Have European textile and clothing buyers to pay more in the near future?

Have European textile and clothing buyers to pay more in the near future?

The average price of EU textile and clothing imports jumped by 14.2% during the first four months of 2015, according to the latest issue of Textile Outlook International (issue 175 from the global business information company Textiles Intelligence. Furthermore, it is set to continue to rise in 2015 and 2016.

The jump in the average import price during the four-month period resulted from a sharp 18.9% depreciation in the value of the euro against the US dollar and occurred despite a softening of raw material prices in the second half of 2014.

The sharp depreciation of the euro against the US dollar made EU imports markedly more expensive in euro terms. And importers, faced with having to pay substantially more euros for their textiles and clothing, responded by cutting the volume of their textile imports by 0.6% and their clothing imports by 3.7%.

These cuts may seem relatively small but it is likely that the full impact of currency movements has yet to be felt as many of the orders fulfilled in the first four months of 2015 will have been placed before the euro depreciated.

In clothing alone, the average price of EU imports shot up by 17.8% during the first four months of 2015. Interestingly, among the EU’s ten leading clothing supplying countries, the fastest price increases were seen in the case of imports from those which supplied clothing to the EU at the lowest average prices.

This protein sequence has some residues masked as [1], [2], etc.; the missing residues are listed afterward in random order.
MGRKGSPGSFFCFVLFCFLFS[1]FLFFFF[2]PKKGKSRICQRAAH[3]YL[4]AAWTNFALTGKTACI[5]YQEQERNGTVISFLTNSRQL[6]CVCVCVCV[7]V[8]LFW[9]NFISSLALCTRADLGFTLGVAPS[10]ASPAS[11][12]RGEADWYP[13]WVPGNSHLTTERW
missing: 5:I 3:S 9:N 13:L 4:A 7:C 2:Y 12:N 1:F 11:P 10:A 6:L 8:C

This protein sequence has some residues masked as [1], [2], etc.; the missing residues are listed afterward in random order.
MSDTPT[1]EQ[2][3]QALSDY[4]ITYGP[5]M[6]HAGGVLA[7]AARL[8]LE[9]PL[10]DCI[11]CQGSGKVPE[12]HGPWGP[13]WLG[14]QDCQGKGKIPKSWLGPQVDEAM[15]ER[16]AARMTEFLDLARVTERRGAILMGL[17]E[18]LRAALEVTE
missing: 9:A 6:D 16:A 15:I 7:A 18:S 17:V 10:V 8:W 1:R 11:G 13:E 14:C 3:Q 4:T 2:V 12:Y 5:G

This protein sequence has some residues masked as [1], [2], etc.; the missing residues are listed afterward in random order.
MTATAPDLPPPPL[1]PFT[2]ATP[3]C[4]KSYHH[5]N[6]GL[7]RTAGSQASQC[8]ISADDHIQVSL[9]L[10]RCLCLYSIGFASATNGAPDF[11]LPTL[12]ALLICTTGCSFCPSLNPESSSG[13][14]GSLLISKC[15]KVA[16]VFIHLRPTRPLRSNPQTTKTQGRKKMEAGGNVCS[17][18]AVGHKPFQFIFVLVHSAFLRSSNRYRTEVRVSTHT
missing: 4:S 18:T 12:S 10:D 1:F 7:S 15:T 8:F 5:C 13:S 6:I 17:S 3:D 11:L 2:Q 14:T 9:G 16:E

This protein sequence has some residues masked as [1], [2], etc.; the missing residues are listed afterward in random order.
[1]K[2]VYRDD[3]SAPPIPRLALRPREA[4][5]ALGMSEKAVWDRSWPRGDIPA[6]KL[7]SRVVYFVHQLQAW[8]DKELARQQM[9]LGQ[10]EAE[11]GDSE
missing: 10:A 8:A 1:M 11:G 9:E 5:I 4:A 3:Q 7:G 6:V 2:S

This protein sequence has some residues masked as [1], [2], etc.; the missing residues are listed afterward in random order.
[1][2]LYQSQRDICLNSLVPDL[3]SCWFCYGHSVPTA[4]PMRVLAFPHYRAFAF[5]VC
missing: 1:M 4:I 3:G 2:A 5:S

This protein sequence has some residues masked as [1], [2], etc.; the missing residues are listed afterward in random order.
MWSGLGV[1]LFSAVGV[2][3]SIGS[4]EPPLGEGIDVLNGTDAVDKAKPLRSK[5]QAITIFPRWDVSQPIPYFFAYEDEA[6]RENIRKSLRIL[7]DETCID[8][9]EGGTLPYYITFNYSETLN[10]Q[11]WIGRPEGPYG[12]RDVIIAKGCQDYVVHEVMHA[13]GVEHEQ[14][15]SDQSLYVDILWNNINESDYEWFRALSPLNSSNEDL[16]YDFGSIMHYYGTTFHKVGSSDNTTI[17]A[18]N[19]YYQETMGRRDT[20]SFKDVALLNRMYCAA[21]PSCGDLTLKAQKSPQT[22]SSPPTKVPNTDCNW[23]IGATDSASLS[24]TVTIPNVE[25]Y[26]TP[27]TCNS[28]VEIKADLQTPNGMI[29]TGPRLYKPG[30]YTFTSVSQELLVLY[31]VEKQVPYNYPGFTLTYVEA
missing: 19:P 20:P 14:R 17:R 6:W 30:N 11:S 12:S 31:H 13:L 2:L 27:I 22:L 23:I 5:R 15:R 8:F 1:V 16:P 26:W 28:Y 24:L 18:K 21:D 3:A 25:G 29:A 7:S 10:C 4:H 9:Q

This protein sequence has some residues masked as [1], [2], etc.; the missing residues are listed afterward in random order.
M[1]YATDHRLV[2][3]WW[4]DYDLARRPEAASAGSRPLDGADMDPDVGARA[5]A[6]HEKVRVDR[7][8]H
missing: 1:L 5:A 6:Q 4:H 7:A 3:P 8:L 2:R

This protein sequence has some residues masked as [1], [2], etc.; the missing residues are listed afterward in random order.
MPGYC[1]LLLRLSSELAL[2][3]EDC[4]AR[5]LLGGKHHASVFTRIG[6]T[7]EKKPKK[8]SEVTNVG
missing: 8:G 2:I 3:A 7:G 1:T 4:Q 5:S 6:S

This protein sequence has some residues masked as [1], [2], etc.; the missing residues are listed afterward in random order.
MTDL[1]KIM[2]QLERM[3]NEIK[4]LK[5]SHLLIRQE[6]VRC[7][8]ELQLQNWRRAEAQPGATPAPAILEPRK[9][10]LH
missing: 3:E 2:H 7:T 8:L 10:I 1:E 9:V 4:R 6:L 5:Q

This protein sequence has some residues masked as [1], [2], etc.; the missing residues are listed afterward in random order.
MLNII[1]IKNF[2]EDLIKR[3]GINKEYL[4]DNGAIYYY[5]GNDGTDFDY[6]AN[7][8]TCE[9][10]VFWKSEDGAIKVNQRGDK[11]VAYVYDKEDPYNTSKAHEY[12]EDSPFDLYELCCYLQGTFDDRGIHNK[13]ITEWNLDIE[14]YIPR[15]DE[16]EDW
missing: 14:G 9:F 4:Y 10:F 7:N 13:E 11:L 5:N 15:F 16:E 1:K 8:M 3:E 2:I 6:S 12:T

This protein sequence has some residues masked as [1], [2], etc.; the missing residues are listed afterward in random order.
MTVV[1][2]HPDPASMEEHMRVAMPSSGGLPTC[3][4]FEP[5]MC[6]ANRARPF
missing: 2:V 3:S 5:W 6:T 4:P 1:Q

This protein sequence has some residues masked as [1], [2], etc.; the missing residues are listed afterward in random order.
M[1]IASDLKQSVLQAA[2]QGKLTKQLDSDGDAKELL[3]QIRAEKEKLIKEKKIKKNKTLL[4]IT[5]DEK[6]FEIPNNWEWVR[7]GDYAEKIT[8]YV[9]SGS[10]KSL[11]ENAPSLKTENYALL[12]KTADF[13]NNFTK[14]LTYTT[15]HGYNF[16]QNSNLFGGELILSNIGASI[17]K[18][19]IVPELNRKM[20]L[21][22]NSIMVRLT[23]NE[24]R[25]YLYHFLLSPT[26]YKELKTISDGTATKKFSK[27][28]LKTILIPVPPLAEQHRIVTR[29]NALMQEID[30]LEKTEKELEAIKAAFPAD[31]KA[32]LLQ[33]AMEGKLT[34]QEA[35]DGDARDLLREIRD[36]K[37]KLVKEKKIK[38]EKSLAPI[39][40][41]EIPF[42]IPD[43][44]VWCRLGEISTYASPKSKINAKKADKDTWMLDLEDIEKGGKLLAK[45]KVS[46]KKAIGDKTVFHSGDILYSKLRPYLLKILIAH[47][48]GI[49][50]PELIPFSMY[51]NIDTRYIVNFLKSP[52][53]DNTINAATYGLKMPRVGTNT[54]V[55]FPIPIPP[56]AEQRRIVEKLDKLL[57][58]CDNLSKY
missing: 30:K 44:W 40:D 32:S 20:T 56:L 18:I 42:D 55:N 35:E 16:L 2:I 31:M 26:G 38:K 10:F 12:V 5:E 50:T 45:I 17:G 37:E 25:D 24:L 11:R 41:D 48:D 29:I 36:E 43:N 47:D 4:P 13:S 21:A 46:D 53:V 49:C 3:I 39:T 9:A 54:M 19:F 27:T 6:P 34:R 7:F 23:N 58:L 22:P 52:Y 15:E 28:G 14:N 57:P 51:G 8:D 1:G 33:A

This suggests that suppliers in these countries had such tight margins that they were unable to absorb the effect of the depreciation of the euro against the US dollar and were therefore forced to pass on the increases in prices in euro terms to buyers.

In 2015 as a whole, the euro is forecast to depreciate against the US dollar by 21.3 %. Furthermore, in 2016 it is expected to depreciate by a further 5.0 % to its weakest level since 2002. Textile and clothing import prices in euro terms could therefore continue to increase, even if they fall in US dollar terms. As a result, European buyers are expected to cut back on their purchases in 2015 and EU imports of textiles and clothing are expected to fall in volume terms.

If these predictions prove to be correct, the exporting of textiles and clothing to Eurozone countries will become less profitable for non-EU suppliers who trade in US dollars — and in some cases exporting to the Eurozone may even become unprofitable. This could, in the absence of a major fall in raw material prices, force some suppliers to attempt to increase the prices of the goods they ship to the EU in order to retain their profitability. Inevitably, such increases would cause unit values to go up and this may cause importers to cut their import volumes further.

Alternatively, suppliers may choose to focus on other, more profitable markets, such as the USA. In this case, the EU textile and clothing industry might enjoy some relief from the pressure of imports and this could provide EU firms with the opportunity of replacing imports with locally produced goods.

However, given the attrition which has taken place in the EU industry in recent years it is unlikely that the industry would have enough capacity to meet demand for such goods. Consequently, the main benefits of any lessening of pressure from imports would go to nearby countries which trade in euros, have relatively low labour costs and have maintained substantial manufacturing capacities. The beneficiaries in such a scenario might include countries around the Mediterranean Rim, notably Turkey.


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